In this second week, I’ll cover the graphic interface of Poser 11 and my start with the labyrinth that is runtime. Before we begin I want to clarify that I am using Poser Pro 11.1. Smith-Micro created two versions of Poser: Poser 11 and Poser Pro 11. The difference is that Poser Pro provides advanced rendering, a fitting room for clothes and more. The price for Poser Pro 11.1 is $349. Updgrade from Poser 11 is $110. Full details at this link.
Poser Pro 11 Interface
Essentially, Poser is built on the standard 3D application interface. There are four elements to this kind of interface: a content or library are, the main workspace, a section for tools and details area that allows you to manipulate the selected component in a scene.
The main difference is that since Poser is a manipulation tool and not a creation tool the emphasis in the interface is on tools and content. Poser also has separate “rooms” for specific ways to manipulate your 3D figure. The rooms are Pose, Material, Face, Hair, Cloth, Fitting and Setup. The idea is that you start with posing your figure and then work through the successive rooms to add clothing, hair, and materials to your figure.
One of the very best introductions to Poser (and the one I am using throughout the 12 weeks I’ll spend with Poser) is the Renderosity Poser Tutorial series by Mark Bremmer. His Lesson One: Getting Around is a perfect intro to the Poser Interface. Note that although Mark is working with an earlier version of Poser there is very little that has changed with Poser 11.
Poser comes with a very large amount of content, about 5GB of free content. It also includes select legacy content from all previous versions of Poser. Now in order to make that legacy content work in Poser 11, Smith-Micro has stuck to the idea of “runtime”. Back in the early days of computing, any folder than contained exe files (those that would run when clicked) was called a runtime. This term has stayed with Poser and represents the collection of files that form the Poser library where all of that 5GB of content resides.
It’s easy to use content that comes with Poser Pro 11 as it’s a simple drop and drag, but what about the content you purchase or download for free from other sites. Renderosity, for example, has a huge marketplace of Poser content along with a generous Free Stuff collection. How do you get this content into Poser Pro 11?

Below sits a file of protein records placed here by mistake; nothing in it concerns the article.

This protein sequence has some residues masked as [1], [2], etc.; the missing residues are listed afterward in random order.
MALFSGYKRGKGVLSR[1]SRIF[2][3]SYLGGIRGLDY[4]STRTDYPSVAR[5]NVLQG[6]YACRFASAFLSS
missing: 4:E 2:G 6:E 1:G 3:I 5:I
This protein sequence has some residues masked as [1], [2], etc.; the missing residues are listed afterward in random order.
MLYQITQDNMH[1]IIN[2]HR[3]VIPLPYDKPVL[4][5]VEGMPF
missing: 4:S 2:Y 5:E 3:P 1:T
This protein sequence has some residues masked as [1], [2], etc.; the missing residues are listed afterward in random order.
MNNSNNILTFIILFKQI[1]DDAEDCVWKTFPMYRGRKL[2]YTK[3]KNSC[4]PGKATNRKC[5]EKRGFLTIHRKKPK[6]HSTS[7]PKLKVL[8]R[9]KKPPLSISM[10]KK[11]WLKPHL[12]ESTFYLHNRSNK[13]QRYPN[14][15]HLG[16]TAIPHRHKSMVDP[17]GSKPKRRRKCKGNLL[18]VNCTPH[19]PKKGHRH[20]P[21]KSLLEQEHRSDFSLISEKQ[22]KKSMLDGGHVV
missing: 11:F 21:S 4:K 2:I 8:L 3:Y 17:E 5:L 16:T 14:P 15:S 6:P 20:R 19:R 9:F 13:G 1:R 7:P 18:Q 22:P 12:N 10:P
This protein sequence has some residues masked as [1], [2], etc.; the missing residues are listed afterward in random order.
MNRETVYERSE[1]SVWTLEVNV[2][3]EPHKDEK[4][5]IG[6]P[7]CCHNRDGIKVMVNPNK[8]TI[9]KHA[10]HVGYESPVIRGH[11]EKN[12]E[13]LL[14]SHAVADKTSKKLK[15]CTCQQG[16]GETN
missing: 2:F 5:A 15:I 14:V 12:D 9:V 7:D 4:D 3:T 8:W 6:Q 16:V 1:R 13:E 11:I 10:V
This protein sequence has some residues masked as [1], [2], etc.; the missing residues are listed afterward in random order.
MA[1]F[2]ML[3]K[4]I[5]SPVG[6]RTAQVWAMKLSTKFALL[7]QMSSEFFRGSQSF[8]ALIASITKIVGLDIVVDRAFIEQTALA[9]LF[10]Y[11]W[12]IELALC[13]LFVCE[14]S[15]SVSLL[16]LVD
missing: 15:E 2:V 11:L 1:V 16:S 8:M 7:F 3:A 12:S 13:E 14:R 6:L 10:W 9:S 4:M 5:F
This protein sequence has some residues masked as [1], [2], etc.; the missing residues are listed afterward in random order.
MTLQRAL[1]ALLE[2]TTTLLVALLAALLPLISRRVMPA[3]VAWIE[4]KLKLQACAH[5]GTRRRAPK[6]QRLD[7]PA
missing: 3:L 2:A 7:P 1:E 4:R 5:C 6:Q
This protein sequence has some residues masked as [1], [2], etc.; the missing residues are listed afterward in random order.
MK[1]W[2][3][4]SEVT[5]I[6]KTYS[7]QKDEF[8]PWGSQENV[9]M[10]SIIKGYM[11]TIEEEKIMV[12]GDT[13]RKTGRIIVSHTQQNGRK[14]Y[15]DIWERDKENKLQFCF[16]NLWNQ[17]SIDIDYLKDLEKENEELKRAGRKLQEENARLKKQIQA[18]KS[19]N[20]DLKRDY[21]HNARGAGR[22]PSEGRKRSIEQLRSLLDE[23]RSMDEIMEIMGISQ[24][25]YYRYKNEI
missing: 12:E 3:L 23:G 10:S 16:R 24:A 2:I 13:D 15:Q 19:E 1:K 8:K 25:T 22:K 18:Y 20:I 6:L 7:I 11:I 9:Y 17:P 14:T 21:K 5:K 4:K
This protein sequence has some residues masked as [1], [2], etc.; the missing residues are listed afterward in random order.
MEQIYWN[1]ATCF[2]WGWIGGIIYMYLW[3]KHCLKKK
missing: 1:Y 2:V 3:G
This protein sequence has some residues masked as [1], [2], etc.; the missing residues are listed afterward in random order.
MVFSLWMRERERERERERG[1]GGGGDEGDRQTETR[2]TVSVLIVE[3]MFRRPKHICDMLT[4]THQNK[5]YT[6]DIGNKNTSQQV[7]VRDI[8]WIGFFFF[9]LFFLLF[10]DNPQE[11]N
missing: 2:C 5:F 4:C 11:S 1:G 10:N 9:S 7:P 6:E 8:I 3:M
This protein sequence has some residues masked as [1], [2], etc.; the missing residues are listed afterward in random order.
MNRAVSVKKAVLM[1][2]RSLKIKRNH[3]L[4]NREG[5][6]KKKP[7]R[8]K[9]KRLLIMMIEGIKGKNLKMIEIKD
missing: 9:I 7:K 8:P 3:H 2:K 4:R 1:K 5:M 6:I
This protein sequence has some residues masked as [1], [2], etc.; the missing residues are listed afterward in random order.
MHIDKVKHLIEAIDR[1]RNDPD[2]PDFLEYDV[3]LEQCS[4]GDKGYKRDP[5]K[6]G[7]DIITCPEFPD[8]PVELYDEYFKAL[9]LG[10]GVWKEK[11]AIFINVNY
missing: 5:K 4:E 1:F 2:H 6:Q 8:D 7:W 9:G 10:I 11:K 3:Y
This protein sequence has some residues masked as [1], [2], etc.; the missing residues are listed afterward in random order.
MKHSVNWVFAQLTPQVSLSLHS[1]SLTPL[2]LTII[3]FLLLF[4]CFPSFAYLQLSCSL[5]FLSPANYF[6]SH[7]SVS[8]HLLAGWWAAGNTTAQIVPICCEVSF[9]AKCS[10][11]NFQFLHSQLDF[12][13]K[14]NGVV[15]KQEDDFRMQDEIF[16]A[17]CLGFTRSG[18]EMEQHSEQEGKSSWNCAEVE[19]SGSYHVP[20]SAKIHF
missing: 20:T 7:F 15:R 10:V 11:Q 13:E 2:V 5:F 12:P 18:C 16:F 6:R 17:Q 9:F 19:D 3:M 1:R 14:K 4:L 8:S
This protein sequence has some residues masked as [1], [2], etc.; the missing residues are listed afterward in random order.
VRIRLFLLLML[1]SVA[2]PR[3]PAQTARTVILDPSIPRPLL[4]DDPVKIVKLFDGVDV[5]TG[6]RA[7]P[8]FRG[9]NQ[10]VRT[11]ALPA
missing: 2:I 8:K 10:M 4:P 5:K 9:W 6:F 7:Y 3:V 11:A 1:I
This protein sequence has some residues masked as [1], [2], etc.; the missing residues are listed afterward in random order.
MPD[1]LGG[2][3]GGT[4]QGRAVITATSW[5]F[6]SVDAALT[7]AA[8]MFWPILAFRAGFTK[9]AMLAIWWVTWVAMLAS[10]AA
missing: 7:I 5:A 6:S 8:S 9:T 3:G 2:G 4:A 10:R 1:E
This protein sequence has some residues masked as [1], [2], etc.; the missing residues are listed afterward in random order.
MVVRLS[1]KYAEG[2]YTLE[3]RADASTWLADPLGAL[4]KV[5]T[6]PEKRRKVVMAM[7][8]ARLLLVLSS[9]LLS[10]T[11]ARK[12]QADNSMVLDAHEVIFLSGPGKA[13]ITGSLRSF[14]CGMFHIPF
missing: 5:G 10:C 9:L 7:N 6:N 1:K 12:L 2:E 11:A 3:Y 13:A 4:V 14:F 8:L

The answer is not very easy.
I spent many hours trying to work out ways of bringing the new La Femme figure and several Renderosity marketplace items I purchased for La Femme into my installation of Poser Pro 11. There are essentially two ways: one, use the install from zip drive feature from within Poser. Despite watching several videos where this process succeeded I was never able to get it to work for myself. The second method (and one recommended by the creators of the content in their read me file) is to unzip the file into your Poser directory. This didn’t work for me at all either.
After much research, I discovered that there is a difference in how to install 3rd party content between the Mac and the PC. The Mac almost always need the content to be on an external drive. This isn’t necessary for the PC, but I tried it anyway. I was never able to get my purchased content on my Mac Poser installation, but I was successful with the PC version. However, when I added the La Femme character to my Poser scene the application requested that I find several material files that seemed to be missing. I couldn’t find them either so the figure looks awful.
I’m disappointed that Smith-Micro hasn’t made the installation process easier for 3rd party content. I’m going to continue to research, read the Poser manual and ask for help from Poser artists that I know. I’ll update you next week.